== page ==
Read for yourself: French and German cases translated on the Web By Shannon M. Shepherd May 2003 The University College of London (UCL) has emphasized comparative law since its first law professor came on board in 1826.
Recent developments: $26 million from Iran By Mike McCaskey and Michael S. Schimmel March 2003 With rogue nations and the ever-increasing threat of terrorism against individuals and businesses, the law governing tort immunity applicable to Foreign States has been subjected to modifications based on global developments.
Redeploy Illinois By Betsy Clarke December 2003 Redeploy Illinois is now law-providing a plan to develop local incentive funding to reduce juvenile commitments to corrections.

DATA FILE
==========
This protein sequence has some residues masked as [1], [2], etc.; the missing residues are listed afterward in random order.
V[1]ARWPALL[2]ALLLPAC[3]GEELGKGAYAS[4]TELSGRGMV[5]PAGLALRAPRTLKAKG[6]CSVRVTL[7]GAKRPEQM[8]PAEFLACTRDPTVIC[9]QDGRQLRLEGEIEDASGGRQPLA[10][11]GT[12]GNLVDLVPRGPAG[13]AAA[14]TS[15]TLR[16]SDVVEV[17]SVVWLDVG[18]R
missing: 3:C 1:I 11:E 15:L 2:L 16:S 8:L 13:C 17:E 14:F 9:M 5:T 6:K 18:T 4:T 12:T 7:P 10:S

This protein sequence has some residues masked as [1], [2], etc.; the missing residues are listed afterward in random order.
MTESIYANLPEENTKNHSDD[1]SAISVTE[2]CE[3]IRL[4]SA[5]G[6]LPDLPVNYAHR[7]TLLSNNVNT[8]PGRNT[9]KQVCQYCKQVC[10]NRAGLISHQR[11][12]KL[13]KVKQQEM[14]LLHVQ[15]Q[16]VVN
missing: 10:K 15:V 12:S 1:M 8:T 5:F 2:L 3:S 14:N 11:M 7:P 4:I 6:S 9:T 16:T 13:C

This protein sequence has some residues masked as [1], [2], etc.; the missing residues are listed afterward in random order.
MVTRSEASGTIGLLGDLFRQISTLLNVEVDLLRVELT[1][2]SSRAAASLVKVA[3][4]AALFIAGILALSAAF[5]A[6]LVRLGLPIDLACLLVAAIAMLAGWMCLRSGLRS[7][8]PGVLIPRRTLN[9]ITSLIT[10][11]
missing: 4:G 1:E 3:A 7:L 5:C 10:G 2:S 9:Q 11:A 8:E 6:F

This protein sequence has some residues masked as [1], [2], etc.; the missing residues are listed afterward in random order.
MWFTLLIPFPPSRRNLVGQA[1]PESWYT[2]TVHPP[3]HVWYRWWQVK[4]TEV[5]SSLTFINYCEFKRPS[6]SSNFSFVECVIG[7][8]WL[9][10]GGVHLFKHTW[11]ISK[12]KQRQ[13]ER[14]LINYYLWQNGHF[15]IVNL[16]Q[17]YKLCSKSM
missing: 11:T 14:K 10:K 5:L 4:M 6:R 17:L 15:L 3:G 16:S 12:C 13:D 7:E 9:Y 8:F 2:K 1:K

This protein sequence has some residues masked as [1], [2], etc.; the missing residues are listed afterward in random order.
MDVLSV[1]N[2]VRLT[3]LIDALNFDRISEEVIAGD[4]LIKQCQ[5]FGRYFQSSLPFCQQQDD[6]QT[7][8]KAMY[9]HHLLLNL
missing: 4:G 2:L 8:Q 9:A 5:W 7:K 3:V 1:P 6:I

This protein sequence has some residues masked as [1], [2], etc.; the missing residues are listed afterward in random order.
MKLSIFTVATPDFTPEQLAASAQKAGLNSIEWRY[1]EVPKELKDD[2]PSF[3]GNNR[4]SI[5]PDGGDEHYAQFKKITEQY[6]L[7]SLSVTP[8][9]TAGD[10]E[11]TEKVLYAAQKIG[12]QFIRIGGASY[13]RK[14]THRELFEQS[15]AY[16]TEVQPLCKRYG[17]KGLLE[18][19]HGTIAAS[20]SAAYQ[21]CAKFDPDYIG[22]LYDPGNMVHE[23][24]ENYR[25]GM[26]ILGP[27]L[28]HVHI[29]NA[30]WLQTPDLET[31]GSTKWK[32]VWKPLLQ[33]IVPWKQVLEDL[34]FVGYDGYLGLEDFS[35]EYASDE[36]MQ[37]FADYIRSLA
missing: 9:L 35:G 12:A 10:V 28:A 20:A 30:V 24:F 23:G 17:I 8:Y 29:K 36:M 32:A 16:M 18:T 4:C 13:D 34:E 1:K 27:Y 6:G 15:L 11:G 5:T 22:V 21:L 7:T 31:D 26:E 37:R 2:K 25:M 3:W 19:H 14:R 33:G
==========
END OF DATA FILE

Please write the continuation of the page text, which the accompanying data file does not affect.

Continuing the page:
So I’m an alien? I beg your pardon!—Why the Governor’s pardon may be required to avoid your client’s deportation from the United States (Part I) By Scott D. Pollock September 2003 Immigration lawyers must sometimes go to Springfield or Chicago to ask the Governor, through the Illinois Prisoner Review Board, to issue executive clemency for even seemingly minor criminal offenses.
Special registration and third-country nationals By Jacqueline Lentini McCullough May 2003 How would you respond if a client asks, "I am a Canadian citizen, but I was born in Iran. Do I need to comply with Special Registration?"
Trademark protection in China: An overview By Pradip K. Sahu September 2003 Many businesses in the United States see China as "the final frontier" because it is a rapidly developing nation with great potential for economic growth.